[5] Mirrahimi, A., Chiavaroli, L., Srichaikul, K., Augustin, L. S. A., Sievenpiper, J. L., Kendall, C. W. C., & Jenkins, D. J. A. (2013). The Role of Glycemic Index and Glycemic Load In Cardiovascular Disease And Its Risk Factors: A Review of The Recent Literature. Current Atherosclerosis Reports, 16(1). doi:10.1007/s11883-013-0381-1

[6] Kristo, A., Matthan, N., & Lichtenstein, A. (2013). Effect of Diets Differing in Glycemic Index and Glycemic Load on Cardiovascular Risk Factors: Review of Randomized Controlled-Feeding Trials. Nutrients, 5(4), 1071–1080. doi:10.3390/nu5041071

[7] F Xavier Pi-Sunyer, Glycemic index and disease, The American Journal of Clinical Nutrition, Volume 76, Issue 1, July 2002, Pages 290S–298S, doi:10.1093/ajcn/76/1.290S

[8] Karl, J. P., Roberts, S. B., Schaefer, E. J., Gleason, J. A., Fuss, P., Rasmussen, H., … Das, S. K. (2015). Effects of carbohydrate quantity and glycemic index on resting metabolic rate and body composition during weight loss. Obesity, 23(11), 2190–2198. doi:10.1002/oby.21268 

[9] Choi, Y., Giovannucci, E., & Lee, J. E. (2012). Glycaemic index and glycaemic load in relation to risk of diabetes-related cancers: a meta-analysis. British Journal of Nutrition, 108(11), 1934–1947. doi:10.1017/s0007114512003984

[10] Paul D. Terry, Meera Jain, Anthony B. Miller, Geoffrey R. Howe, Thomas E. Rohan, Glycemic Load, Carbohydrate Intake, and Risk of Colorectal Cancer in Women: A Prospective Cohort Study, JNCI: Journal of the National Cancer Institute, Volume 95, Issue 12, 18 June 2003, Pages 914–916, doi:10.1093/jnci/95.12.914

[11] Atkinson, F. S., Foster-Powell, K., & Brand-Miller, J. C. (2008). International Tables of Glycemic Index and Glycemic Load Values: 2008. Diabetes Care, 31(12), 2281–2283. doi:10.2337/dc08-1239

[12] Foster-Powell, K., Holt, S. H., & Brand-Miller, J. C. (2002). International table of glycemic index and glycemic load values: 2002. The American Journal of Clinical Nutrition, 76(1), 5–56. doi:10.1093/ajcn/76.1.5 

[13] F Xavier Pi-Sunyer, Glycemic index and disease, The American Journal of Clinical Nutrition, Volume 76, Issue 1, July 2002, Pages 290S–298S, doi:10.1093/ajcn/76/1.290S

[14] Kirpitch, A. R., & Maryniuk, M. D. (2011). The 3 R’s of Glycemic Index: Recommendations, Research, and the Real World. Clinical Diabetes, 29(4), 155–159. doi:10.2337/diaclin.29.4.155 

[15] Wolever, T. M. S., Vorster, H. H., Björck, I., Brand-Miller, J., Brighenti, F., Mann, J. I., … Xiaomei, W. (2003). Determination of the glycaemic index of foods: interlaboratory study. European Journal of Clinical Nutrition, 57(3), 475–482. doi:10.1038/sj.ejcn.1601551 

[16] Venn, B. J., & Green, T. J. (2007). Glycemic index and glycemic load: measurement issues and their effect on diet–disease relationships. European Journal of Clinical Nutrition, 61(S1), S122–S131. doi:10.1038/sj.ejcn.1602942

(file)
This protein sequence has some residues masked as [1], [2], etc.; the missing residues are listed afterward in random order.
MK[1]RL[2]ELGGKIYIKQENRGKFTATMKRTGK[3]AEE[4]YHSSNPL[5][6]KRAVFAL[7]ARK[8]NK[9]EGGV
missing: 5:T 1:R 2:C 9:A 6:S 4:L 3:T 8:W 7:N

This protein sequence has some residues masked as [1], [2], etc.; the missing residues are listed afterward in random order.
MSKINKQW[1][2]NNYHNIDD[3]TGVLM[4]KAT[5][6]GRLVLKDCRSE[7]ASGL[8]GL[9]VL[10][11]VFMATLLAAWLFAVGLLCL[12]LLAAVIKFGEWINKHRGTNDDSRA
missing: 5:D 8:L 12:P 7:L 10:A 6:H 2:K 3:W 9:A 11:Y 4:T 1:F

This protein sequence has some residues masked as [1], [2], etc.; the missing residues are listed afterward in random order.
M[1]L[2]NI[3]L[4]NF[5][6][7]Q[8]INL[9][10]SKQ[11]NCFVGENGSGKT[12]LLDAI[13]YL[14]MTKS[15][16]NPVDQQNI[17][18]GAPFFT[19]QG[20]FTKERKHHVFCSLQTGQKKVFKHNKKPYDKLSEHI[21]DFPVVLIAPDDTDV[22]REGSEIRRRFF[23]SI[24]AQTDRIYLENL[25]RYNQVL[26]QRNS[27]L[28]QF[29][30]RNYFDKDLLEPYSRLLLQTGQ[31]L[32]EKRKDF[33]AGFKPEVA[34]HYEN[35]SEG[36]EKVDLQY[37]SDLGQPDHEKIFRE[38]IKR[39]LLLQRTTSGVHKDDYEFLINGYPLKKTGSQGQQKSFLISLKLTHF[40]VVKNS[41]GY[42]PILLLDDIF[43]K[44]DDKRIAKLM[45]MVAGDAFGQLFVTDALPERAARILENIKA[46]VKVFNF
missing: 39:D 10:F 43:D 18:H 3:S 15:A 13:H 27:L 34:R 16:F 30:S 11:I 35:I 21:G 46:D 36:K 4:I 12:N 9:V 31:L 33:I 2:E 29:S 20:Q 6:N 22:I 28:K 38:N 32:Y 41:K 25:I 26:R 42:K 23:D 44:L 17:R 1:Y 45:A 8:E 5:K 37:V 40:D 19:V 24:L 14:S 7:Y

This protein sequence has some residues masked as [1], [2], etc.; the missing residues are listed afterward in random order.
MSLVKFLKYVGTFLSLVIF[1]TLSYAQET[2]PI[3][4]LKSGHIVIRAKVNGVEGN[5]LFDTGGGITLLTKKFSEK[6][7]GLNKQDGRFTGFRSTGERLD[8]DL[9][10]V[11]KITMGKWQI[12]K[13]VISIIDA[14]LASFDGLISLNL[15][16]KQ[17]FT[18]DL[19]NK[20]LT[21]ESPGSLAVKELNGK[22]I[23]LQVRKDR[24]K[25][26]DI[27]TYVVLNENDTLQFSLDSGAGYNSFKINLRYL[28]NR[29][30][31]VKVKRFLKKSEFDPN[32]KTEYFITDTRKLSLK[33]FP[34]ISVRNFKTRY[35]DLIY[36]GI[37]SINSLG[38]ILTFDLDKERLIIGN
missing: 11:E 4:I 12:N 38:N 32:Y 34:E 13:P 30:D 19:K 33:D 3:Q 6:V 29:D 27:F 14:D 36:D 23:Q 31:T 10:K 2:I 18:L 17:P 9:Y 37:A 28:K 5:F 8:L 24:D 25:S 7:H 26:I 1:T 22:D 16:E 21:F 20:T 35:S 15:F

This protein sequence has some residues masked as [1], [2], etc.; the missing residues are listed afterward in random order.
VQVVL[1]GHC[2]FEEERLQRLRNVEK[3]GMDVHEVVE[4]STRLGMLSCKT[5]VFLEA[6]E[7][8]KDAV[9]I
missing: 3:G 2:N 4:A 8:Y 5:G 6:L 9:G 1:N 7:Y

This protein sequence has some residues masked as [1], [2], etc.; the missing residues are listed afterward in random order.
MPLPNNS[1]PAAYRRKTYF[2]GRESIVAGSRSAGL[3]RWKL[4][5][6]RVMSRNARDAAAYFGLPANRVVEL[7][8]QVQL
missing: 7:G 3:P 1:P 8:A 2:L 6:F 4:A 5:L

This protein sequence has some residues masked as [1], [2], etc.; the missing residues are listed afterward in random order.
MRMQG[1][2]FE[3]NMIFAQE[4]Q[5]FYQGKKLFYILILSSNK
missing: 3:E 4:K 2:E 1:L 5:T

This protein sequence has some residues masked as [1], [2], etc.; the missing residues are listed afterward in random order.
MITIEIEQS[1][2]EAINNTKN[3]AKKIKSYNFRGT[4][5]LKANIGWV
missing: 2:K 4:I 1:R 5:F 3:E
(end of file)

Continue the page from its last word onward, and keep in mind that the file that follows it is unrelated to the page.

[17] Aziz, A., Dumais, L., & Barber, J. (2013). Health Canada’s evaluation of the use of glycemic index claims on food labels. The American Journal of Clinical Nutrition, 98(2), 269–274. doi:10.3945/ajcn.113.061770 

[18] Flint, A., Møller, B. K., Raben, A., Pedersen, D., Tetens, I., Holst, J. J., & Astrup, A. (2004). The use of glycaemic index tables to predict glycaemic index of composite breakfast meals. British Journal of Nutrition, 91(06), 979. doi:10.1079/bjn20041124

[19] Wolever, T. M., Yang, M., Zeng, X. Y., Atkinson, F., & Brand-Miller, J. C. (2006). Food glycemic index, as given in Glycemic Index tables, is a significant determinant of glycemic responses elicited by composite breakfast meals. The American Journal of Clinical Nutrition, 83(6), 1306–1312. doi:10.1093/ajcn/83.6.1306

[20] Sugiyama, M., Tang, A. C., Wakaki, Y., & Koyama, W. (2003). Glycemic index of single and mixed meal foods among common Japanese foods with white rice as a reference food. European Journal of Clinical Nutrition, 57(6), 743–752. doi:10.1038/sj.ejcn.1601606 

[21] Henry, C. J. K., Lightowler, H. J., Kendall, F. L., & Storey, M. (2006). The impact of the addition of toppings/fillings on the glycaemic response to commonly consumed carbohydrate foods. European Journal of Clinical Nutrition, 60(6), 763–769. doi:10.1038/sj.ejcn.1602380 

[22] Collier, G., & O’Dea, K. (1983). The effect of coingestion of fat on the glucose, insulin, and gastric inhibitory polypeptide responses to carbohydrate and protein. The American Journal of Clinical Nutrition, 37(6), 941–944. doi:10.1093/ajcn/37.6.941

[23] Nuttall, F. Q., Mooradian, A. D., Gannon, M. C., Billington, C., & Krezowski, P. (1984). Effect of Protein Ingestion on the Glucose and Insulin Response to a Standardized Oral Glucose Load. Diabetes Care, 7(5), 465–470. doi:10.2337/diacare.7.5.465

[24] Mann, J., Cummings, J., Englyst, H. et al. FAO/WHO Scientific Update on carbohydrates in human nutrition: conclusions. Eur J Clin Nutr 61, S132–S137 (2007). doi:10.1038/sj.ejcn.1602943

[25] Tufts University, Health Sciences Campus. “High variability suggests glycemic index is unreliable indicator of blood sugar response.” ScienceDaily. ScienceDaily, 7 September 2016.

This work is licensed under a Creative Commons Attribution 4.0 International License.